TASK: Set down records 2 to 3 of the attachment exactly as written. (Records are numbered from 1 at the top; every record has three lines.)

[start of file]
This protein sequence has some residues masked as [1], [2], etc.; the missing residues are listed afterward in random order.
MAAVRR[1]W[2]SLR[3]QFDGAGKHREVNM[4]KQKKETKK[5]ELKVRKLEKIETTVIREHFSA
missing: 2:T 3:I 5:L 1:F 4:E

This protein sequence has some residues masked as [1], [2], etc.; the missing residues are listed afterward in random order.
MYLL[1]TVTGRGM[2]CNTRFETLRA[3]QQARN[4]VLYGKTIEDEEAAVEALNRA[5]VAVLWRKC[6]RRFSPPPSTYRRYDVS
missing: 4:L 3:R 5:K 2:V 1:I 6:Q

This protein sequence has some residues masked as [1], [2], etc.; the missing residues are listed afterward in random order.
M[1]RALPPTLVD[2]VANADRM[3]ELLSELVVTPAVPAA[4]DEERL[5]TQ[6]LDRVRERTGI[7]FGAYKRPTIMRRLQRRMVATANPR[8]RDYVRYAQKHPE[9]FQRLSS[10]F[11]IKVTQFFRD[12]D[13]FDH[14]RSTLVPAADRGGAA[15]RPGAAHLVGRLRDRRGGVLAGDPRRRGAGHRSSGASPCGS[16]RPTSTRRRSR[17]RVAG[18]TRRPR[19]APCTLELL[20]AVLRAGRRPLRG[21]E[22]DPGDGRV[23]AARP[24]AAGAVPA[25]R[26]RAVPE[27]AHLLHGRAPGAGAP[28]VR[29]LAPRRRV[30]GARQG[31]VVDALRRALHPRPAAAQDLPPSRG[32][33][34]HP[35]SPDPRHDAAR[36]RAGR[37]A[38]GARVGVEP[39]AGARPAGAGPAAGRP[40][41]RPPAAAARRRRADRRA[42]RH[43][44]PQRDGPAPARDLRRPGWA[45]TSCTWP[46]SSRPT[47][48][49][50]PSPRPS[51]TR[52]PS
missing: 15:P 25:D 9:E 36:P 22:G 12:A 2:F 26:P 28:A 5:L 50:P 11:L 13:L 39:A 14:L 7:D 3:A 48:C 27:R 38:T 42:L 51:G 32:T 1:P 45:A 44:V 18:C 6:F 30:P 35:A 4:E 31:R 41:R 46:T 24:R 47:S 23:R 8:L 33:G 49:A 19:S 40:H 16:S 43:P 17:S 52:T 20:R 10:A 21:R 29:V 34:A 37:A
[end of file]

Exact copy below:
This protein sequence has some residues masked as [1], [2], etc.; the missing residues are listed afterward in random order.
MYLL[1]TVTGRGM[2]CNTRFETLRA[3]QQARN[4]VLYGKTIEDEEAAVEALNRA[5]VAVLWRKC[6]RRFSPPPSTYRRYDVS
missing: 4:L 3:R 5:K 2:V 1:I 6:Q

This protein sequence has some residues masked as [1], [2], etc.; the missing residues are listed afterward in random order.
M[1]RALPPTLVD[2]VANADRM[3]ELLSELVVTPAVPAA[4]DEERL[5]TQ[6]LDRVRERTGI[7]FGAYKRPTIMRRLQRRMVATANPR[8]RDYVRYAQKHPE[9]FQRLSS[10]F[11]IKVTQFFRD[12]D[13]FDH[14]RSTLVPAADRGGAA[15]RPGAAHLVGRLRDRRGGVLAGDPRRRGAGHRSSGASPCGS[16]RPTSTRRRSR[17]RVAG[18]TRRPR[19]APCTLELL[20]AVLRAGRRPLRG[21]E[22]DPGDGRV[23]AARP[24]AAGAVPA[25]R[26]RAVPE[27]AHLLHGRAPGAGAP[28]VR[29]LAPRRRV[30]GARQG[31]VVDALRRALHPRPAAAQDLPPSRG[32][33][34]HP[35]SPDPRHDAAR[36]RAGR[37]A[38]GARVGVEP[39]AGARPAGAGPAAGRP[40][41]RPPAAAARRRRADRRA[42]RH[43][44]PQRDGPAPARDLRRPGWA[45]TSCTWP[46]SSRPT[47][48][49][50]PSPRPS[51]TR[52]PS
missing: 15:P 25:D 9:E 36:P 22:G 12:A 2:F 26:P 28:A 5:L 50:P 11:L 13:L 39:A 14:L 7:D 3:A 48:C 27:R 38:T 42:L 51:G 32:T 1:P 45:A 44:V 18:C 6:F 30:P 35:A 4:E 31:R 41:R 46:T 24:R 47:S 23:R 8:L 33:G 49:A 19:S 40:H 16:S 43:P 17:S 52:T 20:R 10:A 21:R 29:V 34:A 37:A